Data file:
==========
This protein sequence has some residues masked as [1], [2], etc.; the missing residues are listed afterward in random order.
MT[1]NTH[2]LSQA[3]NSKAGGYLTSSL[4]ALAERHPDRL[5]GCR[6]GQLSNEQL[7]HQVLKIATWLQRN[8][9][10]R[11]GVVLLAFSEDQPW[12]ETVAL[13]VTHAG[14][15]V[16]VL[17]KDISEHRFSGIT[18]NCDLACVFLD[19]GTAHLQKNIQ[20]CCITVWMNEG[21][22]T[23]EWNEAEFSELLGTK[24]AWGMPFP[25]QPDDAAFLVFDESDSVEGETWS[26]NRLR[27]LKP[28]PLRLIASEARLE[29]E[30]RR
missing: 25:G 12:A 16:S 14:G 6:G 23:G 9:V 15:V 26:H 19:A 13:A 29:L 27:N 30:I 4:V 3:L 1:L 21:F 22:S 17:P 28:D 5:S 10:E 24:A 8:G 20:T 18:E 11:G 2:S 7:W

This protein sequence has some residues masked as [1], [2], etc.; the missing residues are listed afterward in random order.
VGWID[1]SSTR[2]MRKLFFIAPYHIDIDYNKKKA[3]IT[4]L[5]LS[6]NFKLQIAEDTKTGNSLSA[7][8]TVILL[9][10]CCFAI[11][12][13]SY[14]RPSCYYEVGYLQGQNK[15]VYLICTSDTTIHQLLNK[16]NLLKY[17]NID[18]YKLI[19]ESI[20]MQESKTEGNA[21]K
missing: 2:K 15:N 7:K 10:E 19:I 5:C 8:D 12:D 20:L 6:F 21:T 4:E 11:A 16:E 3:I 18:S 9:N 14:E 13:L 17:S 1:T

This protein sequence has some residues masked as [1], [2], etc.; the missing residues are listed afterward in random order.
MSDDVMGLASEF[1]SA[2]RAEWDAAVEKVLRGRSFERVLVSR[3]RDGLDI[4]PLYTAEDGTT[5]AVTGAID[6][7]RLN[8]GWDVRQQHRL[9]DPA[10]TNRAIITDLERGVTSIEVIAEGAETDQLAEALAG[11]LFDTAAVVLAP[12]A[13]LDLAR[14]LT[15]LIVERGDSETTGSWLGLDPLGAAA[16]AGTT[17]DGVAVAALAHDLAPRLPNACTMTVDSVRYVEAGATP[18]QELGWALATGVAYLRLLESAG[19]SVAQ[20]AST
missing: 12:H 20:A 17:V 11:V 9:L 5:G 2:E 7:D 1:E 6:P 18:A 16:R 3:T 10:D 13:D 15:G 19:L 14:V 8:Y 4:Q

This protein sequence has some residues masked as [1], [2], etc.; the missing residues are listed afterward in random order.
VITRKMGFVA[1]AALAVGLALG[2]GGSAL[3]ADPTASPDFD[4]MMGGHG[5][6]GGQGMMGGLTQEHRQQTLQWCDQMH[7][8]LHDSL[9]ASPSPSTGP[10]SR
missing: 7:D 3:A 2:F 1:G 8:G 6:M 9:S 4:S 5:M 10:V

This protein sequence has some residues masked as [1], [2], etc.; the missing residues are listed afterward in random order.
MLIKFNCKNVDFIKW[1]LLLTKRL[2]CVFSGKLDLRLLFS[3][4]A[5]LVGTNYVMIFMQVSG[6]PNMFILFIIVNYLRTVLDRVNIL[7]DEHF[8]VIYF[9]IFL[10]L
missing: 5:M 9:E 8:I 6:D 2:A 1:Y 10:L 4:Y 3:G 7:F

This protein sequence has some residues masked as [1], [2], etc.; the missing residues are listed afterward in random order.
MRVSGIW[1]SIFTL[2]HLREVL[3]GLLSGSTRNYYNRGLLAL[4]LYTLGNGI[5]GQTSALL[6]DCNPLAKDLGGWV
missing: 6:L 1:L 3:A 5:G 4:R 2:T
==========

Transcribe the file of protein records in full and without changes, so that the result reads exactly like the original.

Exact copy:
This protein sequence has some residues masked as [1], [2], etc.; the missing residues are listed afterward in random order.
MT[1]NTH[2]LSQA[3]NSKAGGYLTSSL[4]ALAERHPDRL[5]GCR[6]GQLSNEQL[7]HQVLKIATWLQRN[8][9][10]R[11]GVVLLAFSEDQPW[12]ETVAL[13]VTHAG[14][15]V[16]VL[17]KDISEHRFSGIT[18]NCDLACVFLD[19]GTAHLQKNIQ[20]CCITVWMNEG[21][22]T[23]EWNEAEFSELLGTK[24]AWGMPFP[25]QPDDAAFLVFDESDSVEGETWS[26]NRLR[27]LKP[28]PLRLIASEARLE[29]E[30]RR
missing: 25:G 12:A 16:S 14:G 6:G 23:G 9:V 15:V 26:H 19:A 13:A 29:L 27:N 30:I 4:V 3:L 1:L 21:F 22:S 17:P 28:D 5:S 10:E 24:A 8:G 20:T 18:E 11:G 2:S 7:W

This protein sequence has some residues masked as [1], [2], etc.; the missing residues are listed afterward in random order.
VGWID[1]SSTR[2]MRKLFFIAPYHIDIDYNKKKA[3]IT[4]L[5]LS[6]NFKLQIAEDTKTGNSLSA[7][8]TVILL[9][10]CCFAI[11][12][13]SY[14]RPSCYYEVGYLQGQNK[15]VYLICTSDTTIHQLLNK[16]NLLKY[17]NID[18]YKLI[19]ESI[20]MQESKTEGNA[21]K
missing: 2:K 15:N 7:K 10:E 19:I 5:C 8:D 12:D 20:L 6:F 21:T 4:E 11:A 16:E 3:I 18:S 9:N 14:E 13:L 17:S 1:T

This protein sequence has some residues masked as [1], [2], etc.; the missing residues are listed afterward in random order.
MSDDVMGLASEF[1]SA[2]RAEWDAAVEKVLRGRSFERVLVSR[3]RDGLDI[4]PLYTAEDGTT[5]AVTGAID[6][7]RLN[8]GWDVRQQHRL[9]DPA[10]TNRAIITDLERGVTSIEVIAEGAETDQLAEALAG[11]LFDTAAVVLAP[12]A[13]LDLAR[14]LT[15]LIVERGDSETTGSWLGLDPLGAAA[16]AGTT[17]DGVAVAALAHDLAPRLPNACTMTVDSVRYVEAGATP[18]QELGWALATGVAYLRLLESAG[19]SVAQ[20]AST
missing: 12:H 20:A 17:V 11:V 9:L 5:G 2:E 7:D 1:E 6:P 18:A 16:R 3:T 10:D 13:D 15:G 19:L 14:V 8:Y 4:Q

This protein sequence has some residues masked as [1], [2], etc.; the missing residues are listed afterward in random order.
VITRKMGFVA[1]AALAVGLALG[2]GGSAL[3]ADPTASPDFD[4]MMGGHG[5][6]GGQGMMGGLTQEHRQQTLQWCDQMH[7][8]LHDSL[9]ASPSPSTGP[10]SR
missing: 7:D 3:A 2:F 1:G 8:G 6:M 9:S 4:S 5:M 10:V

This protein sequence has some residues masked as [1], [2], etc.; the missing residues are listed afterward in random order.
MLIKFNCKNVDFIKW[1]LLLTKRL[2]CVFSGKLDLRLLFS[3][4]A[5]LVGTNYVMIFMQVSG[6]PNMFILFIIVNYLRTVLDRVNIL[7]DEHF[8]VIYF[9]IFL[10]L
missing: 5:M 9:E 8:I 6:D 2:A 1:Y 10:L 4:Y 3:G 7:F

This protein sequence has some residues masked as [1], [2], etc.; the missing residues are listed afterward in random order.
MRVSGIW[1]SIFTL[2]HLREVL[3]GLLSGSTRNYYNRGLLAL[4]LYTLGNGI[5]GQTSALL[6]DCNPLAKDLGGWV
missing: 6:L 1:L 3:A 5:G 4:R 2:T